The Center for Astrophysical Thermonuclear Flashes at the University of Chicago---a collaboration between scientists primarily at Chicago and Argonne National Laboratory---studies the longstanding problem of thermonuclear flashes on the surfaces of compact stars (such as neutron stars and white dwarfs) and in the interior of white dwarfs (such as Type Ia supernovae). Our central computational challenge is the breadth of physical phenomena involved. These range from accretion flow onto the surfaces of these compact stars to shear-flow and Rayleigh-Taylor instabilities on the stellar surfaces, nuclear burning ignition under conditions leading to convection, stellar envelope expansion, and the possible creation of a common-envelope binary star system. Many of the physical phenomena we encounter have counterparts in the terrestrial realm (in more extreme versions): convection and turbulence at huge Reynolds and Rayleigh numbers, convective penetration of stable matter, state equations for high density matter, nuclear processing, radiation hydrodynamics, and interface dynamics (including mixing instabilities and burning front propagation). Perhaps the most spectacular phenomenon with no obvious terrestrial counterpart is the interaction of two binary stars when one of them expands during a nova outburst and swallows its companion.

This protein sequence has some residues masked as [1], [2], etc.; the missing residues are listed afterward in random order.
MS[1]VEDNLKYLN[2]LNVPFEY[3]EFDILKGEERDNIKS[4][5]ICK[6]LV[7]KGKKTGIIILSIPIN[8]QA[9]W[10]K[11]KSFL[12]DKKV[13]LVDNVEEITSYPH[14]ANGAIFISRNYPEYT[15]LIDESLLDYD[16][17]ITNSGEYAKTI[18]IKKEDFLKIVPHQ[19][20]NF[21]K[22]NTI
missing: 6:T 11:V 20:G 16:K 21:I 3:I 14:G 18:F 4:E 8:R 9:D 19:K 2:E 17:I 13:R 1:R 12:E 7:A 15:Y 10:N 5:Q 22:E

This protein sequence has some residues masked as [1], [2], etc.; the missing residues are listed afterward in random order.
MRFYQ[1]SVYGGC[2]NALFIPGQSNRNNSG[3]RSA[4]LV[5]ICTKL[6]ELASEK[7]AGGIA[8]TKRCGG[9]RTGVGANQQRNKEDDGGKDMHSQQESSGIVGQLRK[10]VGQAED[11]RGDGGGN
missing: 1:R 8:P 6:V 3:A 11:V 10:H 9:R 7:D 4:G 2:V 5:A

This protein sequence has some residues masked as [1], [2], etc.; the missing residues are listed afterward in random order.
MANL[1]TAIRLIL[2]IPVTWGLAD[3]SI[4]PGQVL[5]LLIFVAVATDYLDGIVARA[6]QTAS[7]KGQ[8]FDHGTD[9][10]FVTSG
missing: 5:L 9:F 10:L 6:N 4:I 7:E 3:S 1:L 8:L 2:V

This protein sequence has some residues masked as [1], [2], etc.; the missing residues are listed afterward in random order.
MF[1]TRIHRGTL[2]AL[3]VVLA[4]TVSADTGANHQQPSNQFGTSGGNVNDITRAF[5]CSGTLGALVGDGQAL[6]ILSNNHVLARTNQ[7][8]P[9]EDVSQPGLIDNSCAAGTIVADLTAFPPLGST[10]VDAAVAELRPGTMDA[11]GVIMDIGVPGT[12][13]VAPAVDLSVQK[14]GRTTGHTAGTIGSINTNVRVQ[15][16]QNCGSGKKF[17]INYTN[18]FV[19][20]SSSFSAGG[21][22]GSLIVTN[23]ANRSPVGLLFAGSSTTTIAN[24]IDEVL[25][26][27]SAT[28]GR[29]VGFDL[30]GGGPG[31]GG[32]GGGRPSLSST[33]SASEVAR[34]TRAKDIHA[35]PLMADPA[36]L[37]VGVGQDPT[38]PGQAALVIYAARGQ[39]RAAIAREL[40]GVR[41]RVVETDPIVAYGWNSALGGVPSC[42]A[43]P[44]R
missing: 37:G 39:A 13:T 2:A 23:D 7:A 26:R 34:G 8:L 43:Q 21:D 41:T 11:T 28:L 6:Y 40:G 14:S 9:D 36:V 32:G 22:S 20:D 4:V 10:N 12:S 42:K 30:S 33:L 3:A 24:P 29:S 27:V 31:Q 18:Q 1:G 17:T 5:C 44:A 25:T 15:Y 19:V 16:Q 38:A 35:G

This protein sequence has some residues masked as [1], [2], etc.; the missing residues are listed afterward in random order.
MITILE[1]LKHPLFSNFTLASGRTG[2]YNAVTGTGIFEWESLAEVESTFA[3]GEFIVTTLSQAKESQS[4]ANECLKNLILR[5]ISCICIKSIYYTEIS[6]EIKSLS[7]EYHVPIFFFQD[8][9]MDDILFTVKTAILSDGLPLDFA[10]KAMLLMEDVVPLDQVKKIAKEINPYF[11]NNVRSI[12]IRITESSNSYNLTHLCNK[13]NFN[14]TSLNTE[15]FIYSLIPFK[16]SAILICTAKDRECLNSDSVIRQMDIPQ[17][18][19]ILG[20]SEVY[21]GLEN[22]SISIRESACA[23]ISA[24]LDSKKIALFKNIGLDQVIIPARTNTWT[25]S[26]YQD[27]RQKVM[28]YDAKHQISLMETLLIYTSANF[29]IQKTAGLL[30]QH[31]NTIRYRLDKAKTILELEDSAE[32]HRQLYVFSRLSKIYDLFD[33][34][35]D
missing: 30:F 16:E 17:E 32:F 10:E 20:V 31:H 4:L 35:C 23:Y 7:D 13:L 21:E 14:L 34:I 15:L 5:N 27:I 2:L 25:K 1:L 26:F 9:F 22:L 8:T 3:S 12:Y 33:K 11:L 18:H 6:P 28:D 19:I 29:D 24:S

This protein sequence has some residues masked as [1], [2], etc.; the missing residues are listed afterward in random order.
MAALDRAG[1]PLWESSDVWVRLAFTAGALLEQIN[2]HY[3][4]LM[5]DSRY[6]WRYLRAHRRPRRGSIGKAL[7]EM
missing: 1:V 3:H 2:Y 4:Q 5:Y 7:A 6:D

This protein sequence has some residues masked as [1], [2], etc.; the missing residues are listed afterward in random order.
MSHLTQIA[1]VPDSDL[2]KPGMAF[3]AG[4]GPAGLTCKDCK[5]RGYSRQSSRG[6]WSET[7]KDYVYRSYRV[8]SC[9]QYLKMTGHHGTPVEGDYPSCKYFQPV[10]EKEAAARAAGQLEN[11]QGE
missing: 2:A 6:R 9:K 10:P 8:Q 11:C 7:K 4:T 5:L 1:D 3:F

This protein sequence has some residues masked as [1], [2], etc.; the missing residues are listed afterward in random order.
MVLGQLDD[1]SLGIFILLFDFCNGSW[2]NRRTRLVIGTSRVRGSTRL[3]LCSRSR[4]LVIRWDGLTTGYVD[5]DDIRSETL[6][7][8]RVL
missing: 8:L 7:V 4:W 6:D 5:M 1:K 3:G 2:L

}, url = {http://ieeexplore.ieee.org/xpls/abs_all.jsp?arnumber=825747}, author = {R. Rosner and A. C. Calder and J. Dursi and B. Fryxell and D. Q. Lamb and J. C. Niemeyer and K. Olson and P. Ricker and F. X. Timmes and J. W. Truran and H. M. Tufo and Y.-N. Young and M. Zingale and Ewing L. Lusk and Rick L. Stevens} }